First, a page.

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China’s Economy
  • Huang Yiping, PKU Boya Distinguished Professor and Former Member of the Monetary Policy Committee, People’s Bank of China

    Jun 14, 2024

    In this interview, Professor Huang Yiping discusses with James Chau, president of the China-United States Exchange Foundation, the trajectory of China’s economy and the factors that influence it. He also discusses the end of China’s so-called economic miracle and explains why the country is now working to transition to a more normal economic growth model. Will China’s local government debt lead to a systemic financial crisis? Huang elaborates on “three perils.”

  • Yi Fuxian, Senior Scientist at University of Wisconsin-Madison

    May 27, 2024

    In March, Chinese Premier Li Qiang announced an ambitious economic growth target of 5% for 2024. In a subsequent commentary, former World Bank chief economist Justin Yifu Lin endorsed the government’s target, predicting that China’s economy will grow at an average annual rate of 5-6% over the coming decade before slowing to 3-4% between 2036 and 2050.

  • Sourabh Gupta, Senior Fellow, Institute for China-America Studies

    Apr 30, 2024

    China's post-COVID economic outlook challenges the comparisons to Japan's economic slowdown experience. Resembling 1990s South Korea, China has substantial growth potential through structural shifts toward a consumption-driven economy and inter-governmental reforms for sustained high-quality growth.

  • Zhang Jun, Dean, School of Economics, Fudan University

    Tomas Casas-Klett, Visiting Professor, Fudan University

    Apr 30, 2024

    As China grapples with enormous challenges – including an imploding property sector, unfavorable demographics, and slowing growth – doubts about the future of the world’s largest growth engine are intensifying. Add to that China’s geopolitical rise, together with deepening tensions with the United States, and the need to understand China’s political economy is becoming more urgent than ever.

  • Yao Yang, Professor, China Center for Economic Research

    Apr 30, 2024

    During her recent visit to Beijing, US Treasury Secretary Janet Yellen criticized her Chinese counterparts, arguing that China’s government subsidies have led to overcapacity in crucial sectors like alternative energy and electric vehicles (EVs). This, she contended, provides Chinese companies with unfair cost advantages that enable them to outcompete American firms. But while Yellen was right to point out China’s overcapacity problem, her assertion that government subsidies are the root cause was misplaced.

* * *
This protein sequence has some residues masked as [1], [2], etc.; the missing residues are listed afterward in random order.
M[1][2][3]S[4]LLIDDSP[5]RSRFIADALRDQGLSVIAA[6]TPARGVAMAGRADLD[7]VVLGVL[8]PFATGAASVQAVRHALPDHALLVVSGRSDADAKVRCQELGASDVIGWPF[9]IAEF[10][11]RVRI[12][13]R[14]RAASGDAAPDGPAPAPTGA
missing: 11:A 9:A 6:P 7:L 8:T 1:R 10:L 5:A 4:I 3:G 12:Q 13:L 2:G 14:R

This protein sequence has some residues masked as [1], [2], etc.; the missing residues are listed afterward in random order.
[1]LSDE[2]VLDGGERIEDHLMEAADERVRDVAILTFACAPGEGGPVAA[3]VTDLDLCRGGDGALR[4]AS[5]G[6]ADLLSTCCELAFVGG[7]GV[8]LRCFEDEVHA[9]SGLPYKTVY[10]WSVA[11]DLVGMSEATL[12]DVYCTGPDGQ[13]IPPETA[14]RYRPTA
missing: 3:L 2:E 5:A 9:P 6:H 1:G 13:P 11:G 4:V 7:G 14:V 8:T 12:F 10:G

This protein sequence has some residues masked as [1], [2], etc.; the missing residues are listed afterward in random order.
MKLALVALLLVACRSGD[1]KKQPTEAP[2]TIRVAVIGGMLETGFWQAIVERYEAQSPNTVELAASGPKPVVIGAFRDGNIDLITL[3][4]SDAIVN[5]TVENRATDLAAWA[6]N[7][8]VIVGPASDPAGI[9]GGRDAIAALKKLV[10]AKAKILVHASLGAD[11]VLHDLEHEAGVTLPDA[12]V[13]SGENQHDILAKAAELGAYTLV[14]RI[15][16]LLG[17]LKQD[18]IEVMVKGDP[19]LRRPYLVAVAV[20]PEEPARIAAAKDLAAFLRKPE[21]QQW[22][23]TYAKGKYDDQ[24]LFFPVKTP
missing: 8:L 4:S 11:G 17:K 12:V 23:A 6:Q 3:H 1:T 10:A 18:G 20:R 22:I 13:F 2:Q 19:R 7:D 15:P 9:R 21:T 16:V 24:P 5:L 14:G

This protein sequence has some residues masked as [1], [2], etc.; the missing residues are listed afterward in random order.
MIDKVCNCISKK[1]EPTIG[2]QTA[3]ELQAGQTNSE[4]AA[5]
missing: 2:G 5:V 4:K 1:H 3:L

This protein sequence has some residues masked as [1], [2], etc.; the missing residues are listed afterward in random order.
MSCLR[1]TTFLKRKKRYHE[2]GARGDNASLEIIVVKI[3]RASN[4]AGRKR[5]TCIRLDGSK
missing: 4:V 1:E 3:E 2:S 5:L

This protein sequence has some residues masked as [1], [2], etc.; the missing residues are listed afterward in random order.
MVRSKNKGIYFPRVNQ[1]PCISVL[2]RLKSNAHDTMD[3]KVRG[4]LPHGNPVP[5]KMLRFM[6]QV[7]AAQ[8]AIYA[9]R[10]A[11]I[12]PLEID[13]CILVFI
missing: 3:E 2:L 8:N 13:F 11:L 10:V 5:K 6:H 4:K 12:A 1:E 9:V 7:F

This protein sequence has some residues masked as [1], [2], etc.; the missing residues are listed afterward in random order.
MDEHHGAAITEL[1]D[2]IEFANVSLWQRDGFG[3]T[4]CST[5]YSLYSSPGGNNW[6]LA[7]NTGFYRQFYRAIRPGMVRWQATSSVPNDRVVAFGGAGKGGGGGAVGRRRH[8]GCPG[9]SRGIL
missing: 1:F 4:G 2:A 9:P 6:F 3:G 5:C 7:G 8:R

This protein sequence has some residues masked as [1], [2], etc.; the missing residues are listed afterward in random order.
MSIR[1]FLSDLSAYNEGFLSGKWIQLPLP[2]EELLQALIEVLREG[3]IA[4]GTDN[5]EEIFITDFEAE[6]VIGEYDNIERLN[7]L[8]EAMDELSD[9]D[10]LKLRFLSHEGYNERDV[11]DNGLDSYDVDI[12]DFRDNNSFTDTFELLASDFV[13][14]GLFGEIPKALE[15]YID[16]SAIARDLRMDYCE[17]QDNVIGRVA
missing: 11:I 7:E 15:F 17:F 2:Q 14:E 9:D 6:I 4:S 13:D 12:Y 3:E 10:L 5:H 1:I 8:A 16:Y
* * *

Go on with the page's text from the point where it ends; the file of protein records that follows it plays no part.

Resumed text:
• Xu Hongcai, Deputy Director, Economic Policy Commission

    Apr 09, 2024

    The Government Work Report has defined China’s policy goals and priorities for 2024. High-quality economic and social development beckons.

  • Vasilis Trigkas, Visiting Assistant Professor, Schwarzman College, Tsinghua University

    Apr 05, 2024

    China's focus on electric vehicles (EVs) over internal combustion engine cars - the "Great Leapfrogging Forward” - has significantly reshaped the global industrial landscape to China's benefit. Recognizing and accurately assessing China's capabilities instead of propagating unfounded narratives about its imminent decline constitutes the foundational first step in competing effectively with China.

  • Lawrence Lau, Ralph and Claire Landau Professor of Economics, CUHK

    Mar 29, 2024

    IntroductionFor 2023, the Chinese Government’s target growth rate was 5%. The actual growth rate achieved was 5.2%. This must be considered a success, g

  • Sun Chenghao, Fellow, Center for International Security and Strategy, Tsinghua University

    Mar 27, 2024

    Defining the relationship between China and the United States primarily as one of competition — as the U.S. is doing — is dangerous and not advisable. Competition can easily turn into conflict. The long-term U.S. posture on this will depend upon the outcome of the presidential election.

  • Zhang Yansheng, Chief Researcher, China Center for International Economic Exchanges

    Mar 25, 2024

    Contrary to recent forecasts by various international organizations, the author believes that China’s economy in 2024 will buck the trend and trace a new curve. Growth will reach upward toward 5 percent and beyond in 2025 as the country shakes off the lingering impact of COVID-19 and returns to an appropriate range.

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